made him captain over a thousand—gave him a military commission, which was intended to be an honorable exile. But this post of duty served only to draw out before the public the extraordinary and varied qualities of his character, and to give him a stronger hold of the people's affections.
And David behaved himself wisely in all his ways; and the LORD was with him.
Wherefore when Saul saw that he behaved himself very wisely, he was afraid of him.
But all Israel and Judah loved David, because he went out and came in before them.
And Saul said to David, Behold my elder daughter Merab, her will I give thee to wife: only be thou valiant for me, and fight the LORD'S battles. For Saul said, Let not mine hand be upon him, but let the hand of the Philistines be upon him.
1Sa 18:17-21. He Offers Him His Daughter for a Snare.
17. Saul said to David, Behold my elder daughter Merab, her will I give thee to wife—Though bound to this already [1Sa 17:25], he had found it convenient to forget his former promise. He now holds it out as a new offer, which would tempt David to give additional proofs of his valor. But the fickle and perfidious monarch broke his pledge at the time when the marriage was on the eve of being celebrated, and bestowed Merab on another man (see on 2Sa 21:8); an indignity as well as a wrong, which was calculated deeply to wound the feelings and provoke the resentment of David. Perhaps it was intended to do so, that advantage might be taken of his indiscretion. But David was preserved from this snare.
And David said unto Saul, Who am I? and what is my life, or my father's family in Israel, that I should be son in law to the king?
But it came to pass at the time when Merab Saul's daughter should have been given to David, that she was given unto Adriel the Meholathite to wife.
And Michal Saul's daughter loved David: and they told Saul, and the thing pleased him.
20. Michal Saul's daughter loved David—This must have happened some time after.
they told Saul, and the thing pleased him—Not from any favor to David, but he saw that it would be turned to the advancement of his malicious purposes, and the more so when, by the artful intrigues and flattery of his spies, the loyal sentiments of David were discovered.
And Saul said, I will give him her, that she may be a snare to him, and that the hand of the Philistines may be against him. Wherefore Saul said to David, Thou shalt this day be my son in law in the one of the twain.
And Saul commanded his servants, saying, Commune with David secretly, and say, Behold, the king hath delight in thee, and all his servants love thee: now therefore be the king's son in law.
And Saul's servants spake those words in the ears of David. And David said, Seemeth it to you a light thing to be a king's son in law, seeing that I am a poor man, and lightly esteemed?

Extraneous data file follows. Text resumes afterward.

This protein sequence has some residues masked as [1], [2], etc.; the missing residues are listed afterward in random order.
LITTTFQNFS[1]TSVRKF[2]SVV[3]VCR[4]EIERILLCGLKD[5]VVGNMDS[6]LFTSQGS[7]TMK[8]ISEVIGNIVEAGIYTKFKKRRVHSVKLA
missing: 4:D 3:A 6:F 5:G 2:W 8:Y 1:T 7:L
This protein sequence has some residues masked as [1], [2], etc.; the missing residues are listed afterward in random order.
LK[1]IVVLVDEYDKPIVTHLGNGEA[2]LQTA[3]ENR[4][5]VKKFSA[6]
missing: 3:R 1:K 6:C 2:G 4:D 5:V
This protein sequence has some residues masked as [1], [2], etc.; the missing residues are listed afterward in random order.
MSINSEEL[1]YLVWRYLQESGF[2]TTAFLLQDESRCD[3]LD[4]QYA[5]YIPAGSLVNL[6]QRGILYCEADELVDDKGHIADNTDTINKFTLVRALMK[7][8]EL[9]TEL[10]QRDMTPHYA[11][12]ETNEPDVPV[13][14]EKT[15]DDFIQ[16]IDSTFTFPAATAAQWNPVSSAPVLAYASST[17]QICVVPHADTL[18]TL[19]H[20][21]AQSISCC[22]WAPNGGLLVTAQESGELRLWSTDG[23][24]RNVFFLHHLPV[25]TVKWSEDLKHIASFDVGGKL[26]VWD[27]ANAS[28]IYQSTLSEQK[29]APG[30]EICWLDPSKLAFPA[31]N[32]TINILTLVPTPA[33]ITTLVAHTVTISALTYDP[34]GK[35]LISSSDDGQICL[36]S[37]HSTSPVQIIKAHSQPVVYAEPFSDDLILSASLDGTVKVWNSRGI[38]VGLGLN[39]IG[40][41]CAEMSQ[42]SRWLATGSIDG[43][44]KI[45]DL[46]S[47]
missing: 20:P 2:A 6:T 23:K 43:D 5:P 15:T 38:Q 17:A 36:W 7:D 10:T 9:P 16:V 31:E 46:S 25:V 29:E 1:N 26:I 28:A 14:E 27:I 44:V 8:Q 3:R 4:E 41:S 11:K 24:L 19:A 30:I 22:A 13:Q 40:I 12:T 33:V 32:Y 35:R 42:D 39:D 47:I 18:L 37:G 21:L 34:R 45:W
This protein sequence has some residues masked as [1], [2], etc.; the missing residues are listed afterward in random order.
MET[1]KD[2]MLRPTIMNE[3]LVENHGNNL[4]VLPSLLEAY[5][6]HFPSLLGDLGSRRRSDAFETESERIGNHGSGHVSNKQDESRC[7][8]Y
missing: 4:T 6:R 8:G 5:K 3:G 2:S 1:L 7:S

And the servants of Saul told him, saying, On this manner spake David.
And Saul said, Thus shall ye say to David, The king desireth not any dowry, but an hundred foreskins of the Philistines, to be avenged of the king's enemies. But Saul thought to make David fall by the hand of the Philistines.
25. The king desireth not any dowry—In Eastern countries the husband purchases his wife either by gifts or services. As neither David nor his family were in circumstances to give a suitable dowry for a princess, the king intimated that he would be graciously pleased to accept some gallant deed in the public service.
a hundred foreskins of the Philistines—Such mutilations on the bodies of their slain enemies were commonly practised in ancient war, and the number told indicated the glory of the victory. Saul's willingness to accept a public service had an air of liberality, while his choice of so difficult and hazardous a service seemed only putting a proper value on gaining the hand of a king's daughter. But he covered unprincipled malice against David under this proposal, which exhibited a zeal for God and the covenant of circumcision.
And when his servants told David these words, it pleased David well to be the king's son in law: and the days were not expired.
26. the days were not expired—The period within which this exploit was to be achieved was not exhausted.
Wherefore David arose and went, he and his men, and slew of the Philistines two hundred men; and David brought their foreskins, and they gave them in full tale to the king, that he might be the king's son in law. And Saul gave him Michal his daughter to wife.
27. David … slew of the Philistines two hundred men—The number was doubled, partly to show his respect and attachment to the princess, and partly to oblige Saul to the fulfilment of his pledge.
And Saul saw and knew that the LORD was with David, and that Michal Saul's daughter loved him.
And Saul was yet the more afraid of David; and Saul became David's enemy continually.
29. Saul was yet the more afraid of David—because Providence had visibly favored him, by not only defeating the conspiracy against his life, but through his royal alliance paving his way to the throne.
Then the princes of the Philistines went forth: and it came to pass, after they went forth, that David behaved himself more wisely than all the servants of Saul; so that his name was much set by.